Sensory Stories: Engaging Storytelling

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Updated on: Educator Review By: Michelle Connolly

We are all sensory beings and our minds are stimulated through a range of senses that sometimes impact our likes and dislikes, and even our emotions. It is unsurprising that sensory stories have become a beloved part of the school curriculum and are having a positive impact on SEN learning. Using physical stimuli allows children to engage with stories creatively and refreshingly. These tools aren’t just useful for SEN learning but are fantastic ways of engaging children of all ages and abilities with storytelling. Sensory stories stimulate creativity and develop an understanding of the material for those who have the pleasure of listening to them. Sensory stories provide an additional outlet for learning through playing and developing language skills.

What are Sensory Stories?

Sensory stories are the narration of books using sensory stimuli. These elements combined provide a creative outlet for children of all abilities to engage with storytime and be able to develop memory and social skills from the narrative. Using multi-sensory methods ensures that children are actively engaged and participating in the storytime. A useful tool for encouraging creativity, it also has a host of other benefits. Things like anticipation, learning to wait, and turn-taking all features as part of sensory stories. When telling sensory stories, nothing should induce trauma or have an aversive effect on the child. Negative words should appear less pleasant but non-damaging towards the stories. Sensory stories build constructive and creative channels of communication for children to engage with through fun narratives.

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Sensory Story Ideas

There are plenty of sensory story ideas to help a variety of groups. Sensory stories are deeply beneficial to learners and help with communication as well as aiding multiple social skills. These help young individuals develop social and collective behaviours that will allow them to perform daily functions.

People who live with a sensory processing disorder, otherwise known with SPD, respond well to sensory stories. They respond to sensory stimuli in one of three ways: too strongly, too weakly, or in a confused manner. SPD is a condition that is usually accompanied by a diagnosis of autism or Tourettes – though this isn’t always the case. Most children who are affected by it find it difficult to concentrate as they experience sensory overload easily. Sensory stories give those who live with SPD the opportunity to interact with stimuli in a safe environment. By practising social situations in a story format, children can build confidence to behave in a particular way. They may not be challenged by social interactions but by physical touch and objects. By slowly increasing their exposure to stimuli in an environment that they have security in, this eventually allows them to normalise the object and behave with it as if it had never bothered them.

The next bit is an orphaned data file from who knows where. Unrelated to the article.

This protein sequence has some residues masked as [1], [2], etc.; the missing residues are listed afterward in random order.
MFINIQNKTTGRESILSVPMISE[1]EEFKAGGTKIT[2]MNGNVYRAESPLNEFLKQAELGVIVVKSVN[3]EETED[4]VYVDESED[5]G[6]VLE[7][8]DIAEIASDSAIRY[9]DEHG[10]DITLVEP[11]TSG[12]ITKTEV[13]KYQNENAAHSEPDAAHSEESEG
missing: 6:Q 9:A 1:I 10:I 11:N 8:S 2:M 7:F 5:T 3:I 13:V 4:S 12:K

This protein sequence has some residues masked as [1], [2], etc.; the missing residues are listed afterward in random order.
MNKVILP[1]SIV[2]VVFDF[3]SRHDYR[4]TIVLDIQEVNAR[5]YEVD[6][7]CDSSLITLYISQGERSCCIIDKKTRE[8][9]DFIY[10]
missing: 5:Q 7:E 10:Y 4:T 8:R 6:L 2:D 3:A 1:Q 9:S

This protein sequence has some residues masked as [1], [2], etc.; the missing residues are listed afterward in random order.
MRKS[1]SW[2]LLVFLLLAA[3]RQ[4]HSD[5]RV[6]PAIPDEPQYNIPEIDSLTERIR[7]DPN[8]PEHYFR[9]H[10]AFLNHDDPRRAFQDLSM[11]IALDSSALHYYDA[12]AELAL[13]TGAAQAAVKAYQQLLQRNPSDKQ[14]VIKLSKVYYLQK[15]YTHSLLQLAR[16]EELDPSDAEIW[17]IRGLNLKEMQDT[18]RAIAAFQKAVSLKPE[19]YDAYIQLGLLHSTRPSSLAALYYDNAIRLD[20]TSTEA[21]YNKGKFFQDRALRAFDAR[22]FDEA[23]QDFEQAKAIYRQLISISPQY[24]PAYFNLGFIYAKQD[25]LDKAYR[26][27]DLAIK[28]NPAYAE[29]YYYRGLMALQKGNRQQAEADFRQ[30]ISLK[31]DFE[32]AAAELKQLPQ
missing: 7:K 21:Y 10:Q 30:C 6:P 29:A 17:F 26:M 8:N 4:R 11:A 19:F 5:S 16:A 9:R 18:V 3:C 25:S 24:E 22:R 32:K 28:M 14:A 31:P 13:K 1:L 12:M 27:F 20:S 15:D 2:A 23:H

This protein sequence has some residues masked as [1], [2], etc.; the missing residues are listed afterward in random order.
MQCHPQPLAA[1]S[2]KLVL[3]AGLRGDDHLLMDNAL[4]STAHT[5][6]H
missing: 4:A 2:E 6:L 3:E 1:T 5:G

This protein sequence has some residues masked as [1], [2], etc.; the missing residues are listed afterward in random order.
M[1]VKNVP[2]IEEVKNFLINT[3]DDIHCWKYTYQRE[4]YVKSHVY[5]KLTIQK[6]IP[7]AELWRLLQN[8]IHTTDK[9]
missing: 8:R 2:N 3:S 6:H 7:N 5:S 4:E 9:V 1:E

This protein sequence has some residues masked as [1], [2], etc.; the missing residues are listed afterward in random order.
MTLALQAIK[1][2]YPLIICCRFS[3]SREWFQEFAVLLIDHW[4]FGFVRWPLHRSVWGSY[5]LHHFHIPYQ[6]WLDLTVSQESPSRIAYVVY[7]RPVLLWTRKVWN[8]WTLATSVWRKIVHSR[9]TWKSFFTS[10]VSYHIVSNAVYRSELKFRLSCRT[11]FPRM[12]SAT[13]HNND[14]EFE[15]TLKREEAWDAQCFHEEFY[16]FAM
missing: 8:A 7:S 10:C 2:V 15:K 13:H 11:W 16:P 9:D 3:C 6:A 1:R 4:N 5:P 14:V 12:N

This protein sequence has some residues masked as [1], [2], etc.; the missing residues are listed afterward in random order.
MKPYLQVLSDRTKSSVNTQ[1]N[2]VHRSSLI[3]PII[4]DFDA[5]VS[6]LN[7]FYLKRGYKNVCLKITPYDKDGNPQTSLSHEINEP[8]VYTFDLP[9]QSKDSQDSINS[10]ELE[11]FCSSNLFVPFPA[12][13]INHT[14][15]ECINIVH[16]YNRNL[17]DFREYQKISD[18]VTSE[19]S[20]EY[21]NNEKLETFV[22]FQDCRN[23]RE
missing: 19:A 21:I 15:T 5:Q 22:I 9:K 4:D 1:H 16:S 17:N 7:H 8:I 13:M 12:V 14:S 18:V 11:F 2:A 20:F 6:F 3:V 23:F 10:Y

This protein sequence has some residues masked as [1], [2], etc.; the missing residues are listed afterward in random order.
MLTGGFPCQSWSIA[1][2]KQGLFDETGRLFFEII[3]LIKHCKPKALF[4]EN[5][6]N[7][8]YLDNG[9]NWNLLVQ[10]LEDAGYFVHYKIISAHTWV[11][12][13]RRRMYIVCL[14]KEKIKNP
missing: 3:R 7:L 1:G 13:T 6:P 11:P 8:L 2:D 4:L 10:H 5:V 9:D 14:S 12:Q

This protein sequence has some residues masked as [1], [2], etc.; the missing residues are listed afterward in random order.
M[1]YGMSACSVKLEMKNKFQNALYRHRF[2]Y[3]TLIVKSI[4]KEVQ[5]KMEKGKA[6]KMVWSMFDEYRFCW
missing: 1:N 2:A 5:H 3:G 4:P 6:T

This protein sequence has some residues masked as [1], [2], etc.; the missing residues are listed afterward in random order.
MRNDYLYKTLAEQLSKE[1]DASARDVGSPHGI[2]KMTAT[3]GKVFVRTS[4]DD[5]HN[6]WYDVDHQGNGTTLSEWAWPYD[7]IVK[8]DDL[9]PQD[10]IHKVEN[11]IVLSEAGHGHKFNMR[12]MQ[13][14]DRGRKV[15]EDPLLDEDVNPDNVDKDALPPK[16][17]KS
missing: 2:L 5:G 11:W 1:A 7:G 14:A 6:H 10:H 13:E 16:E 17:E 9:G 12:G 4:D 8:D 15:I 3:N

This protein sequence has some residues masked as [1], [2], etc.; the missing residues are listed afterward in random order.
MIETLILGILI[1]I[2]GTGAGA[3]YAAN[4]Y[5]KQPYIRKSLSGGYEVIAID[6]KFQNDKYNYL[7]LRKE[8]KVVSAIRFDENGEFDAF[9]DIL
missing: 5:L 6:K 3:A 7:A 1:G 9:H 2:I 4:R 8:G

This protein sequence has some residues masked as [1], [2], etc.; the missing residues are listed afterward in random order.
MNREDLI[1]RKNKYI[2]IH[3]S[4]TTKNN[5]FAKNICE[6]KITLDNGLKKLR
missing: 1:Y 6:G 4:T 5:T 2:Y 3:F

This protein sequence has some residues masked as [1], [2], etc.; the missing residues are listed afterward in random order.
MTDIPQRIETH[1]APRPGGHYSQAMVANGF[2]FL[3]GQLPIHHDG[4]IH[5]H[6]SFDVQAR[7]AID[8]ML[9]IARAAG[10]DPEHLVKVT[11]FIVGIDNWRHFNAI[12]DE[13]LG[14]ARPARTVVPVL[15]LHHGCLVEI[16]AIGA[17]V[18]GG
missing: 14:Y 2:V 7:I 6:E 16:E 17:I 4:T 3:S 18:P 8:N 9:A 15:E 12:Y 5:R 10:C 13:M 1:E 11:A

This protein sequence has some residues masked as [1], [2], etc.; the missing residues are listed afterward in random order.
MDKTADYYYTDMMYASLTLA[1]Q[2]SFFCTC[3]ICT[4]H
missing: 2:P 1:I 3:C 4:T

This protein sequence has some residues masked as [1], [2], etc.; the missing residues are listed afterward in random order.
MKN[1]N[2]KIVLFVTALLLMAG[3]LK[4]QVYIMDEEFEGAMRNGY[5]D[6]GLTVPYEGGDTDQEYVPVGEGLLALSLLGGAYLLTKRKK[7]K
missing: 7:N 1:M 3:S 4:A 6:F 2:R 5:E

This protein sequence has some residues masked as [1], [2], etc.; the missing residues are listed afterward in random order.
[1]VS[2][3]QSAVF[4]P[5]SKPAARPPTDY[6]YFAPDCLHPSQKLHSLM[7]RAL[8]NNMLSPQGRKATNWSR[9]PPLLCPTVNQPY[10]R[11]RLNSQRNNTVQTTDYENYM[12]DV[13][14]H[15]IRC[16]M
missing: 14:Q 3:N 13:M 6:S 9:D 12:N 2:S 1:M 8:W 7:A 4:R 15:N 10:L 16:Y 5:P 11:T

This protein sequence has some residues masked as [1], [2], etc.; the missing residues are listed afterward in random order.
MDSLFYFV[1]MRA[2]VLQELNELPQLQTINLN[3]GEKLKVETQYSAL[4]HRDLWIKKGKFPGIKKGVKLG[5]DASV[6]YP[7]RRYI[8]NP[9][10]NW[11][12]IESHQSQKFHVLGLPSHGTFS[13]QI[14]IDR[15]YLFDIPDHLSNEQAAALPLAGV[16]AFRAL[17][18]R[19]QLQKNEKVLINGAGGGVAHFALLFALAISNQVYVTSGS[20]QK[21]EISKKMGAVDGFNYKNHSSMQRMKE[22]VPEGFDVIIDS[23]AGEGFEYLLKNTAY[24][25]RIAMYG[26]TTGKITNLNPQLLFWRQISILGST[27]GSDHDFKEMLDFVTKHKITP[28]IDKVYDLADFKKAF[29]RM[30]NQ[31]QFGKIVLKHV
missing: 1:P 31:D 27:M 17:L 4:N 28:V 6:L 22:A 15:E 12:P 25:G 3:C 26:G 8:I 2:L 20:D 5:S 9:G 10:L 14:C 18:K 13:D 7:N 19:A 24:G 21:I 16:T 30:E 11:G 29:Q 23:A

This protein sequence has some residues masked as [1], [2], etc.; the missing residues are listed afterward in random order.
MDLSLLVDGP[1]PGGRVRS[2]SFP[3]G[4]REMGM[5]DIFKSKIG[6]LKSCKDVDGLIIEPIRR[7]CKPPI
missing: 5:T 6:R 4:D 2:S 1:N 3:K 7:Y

Those who have special educational needs or SEN individuals also thrive with sensory stories. Sensory stimulation is an important part of cognitive development and provides alternative routes to communication. The more senses we utilise, the more our brains learn and develop tighter functions. This, in turn, means that mental skills like memory and understanding are engaged. If someone is non-verbal, sensory stimuli provide a much needed and valid form of communication for them. Sensory stories supply an outlet for which SEN individuals can express themselves in a structured and safe environment.